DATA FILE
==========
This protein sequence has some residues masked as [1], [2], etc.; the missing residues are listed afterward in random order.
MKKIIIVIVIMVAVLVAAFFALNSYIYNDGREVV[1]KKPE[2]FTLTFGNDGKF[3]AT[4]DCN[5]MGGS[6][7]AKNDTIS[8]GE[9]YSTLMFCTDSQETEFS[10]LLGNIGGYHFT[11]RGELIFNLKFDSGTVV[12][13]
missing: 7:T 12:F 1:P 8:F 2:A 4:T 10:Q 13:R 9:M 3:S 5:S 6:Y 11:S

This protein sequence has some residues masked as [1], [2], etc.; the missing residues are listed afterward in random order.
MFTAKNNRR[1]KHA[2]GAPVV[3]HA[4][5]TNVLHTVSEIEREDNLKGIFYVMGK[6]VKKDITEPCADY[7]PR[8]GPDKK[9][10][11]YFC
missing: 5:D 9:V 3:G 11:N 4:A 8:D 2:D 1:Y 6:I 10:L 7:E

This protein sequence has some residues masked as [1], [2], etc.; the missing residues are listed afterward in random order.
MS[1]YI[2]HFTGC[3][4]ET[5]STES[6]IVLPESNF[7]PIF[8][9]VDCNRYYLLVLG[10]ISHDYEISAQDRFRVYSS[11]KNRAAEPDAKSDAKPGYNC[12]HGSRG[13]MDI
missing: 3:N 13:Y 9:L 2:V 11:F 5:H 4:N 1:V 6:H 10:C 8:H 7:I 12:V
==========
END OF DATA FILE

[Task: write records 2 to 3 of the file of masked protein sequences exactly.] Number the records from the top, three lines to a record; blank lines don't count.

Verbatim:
This protein sequence has some residues masked as [1], [2], etc.; the missing residues are listed afterward in random order.
MFTAKNNRR[1]KHA[2]GAPVV[3]HA[4][5]TNVLHTVSEIEREDNLKGIFYVMGK[6]VKKDITEPCADY[7]PR[8]GPDKK[9][10][11]YFC
missing: 5:D 9:V 3:G 11:N 4:A 8:D 2:D 1:Y 6:I 10:L 7:E

This protein sequence has some residues masked as [1], [2], etc.; the missing residues are listed afterward in random order.
MS[1]YI[2]HFTGC[3][4]ET[5]STES[6]IVLPESNF[7]PIF[8][9]VDCNRYYLLVLG[10]ISHDYEISAQDRFRVYSS[11]KNRAAEPDAKSDAKPGYNC[12]HGSRG[13]MDI
missing: 3:N 13:Y 9:L 2:V 11:F 5:H 4:N 1:V 6:H 10:C 8:H 7:I 12:V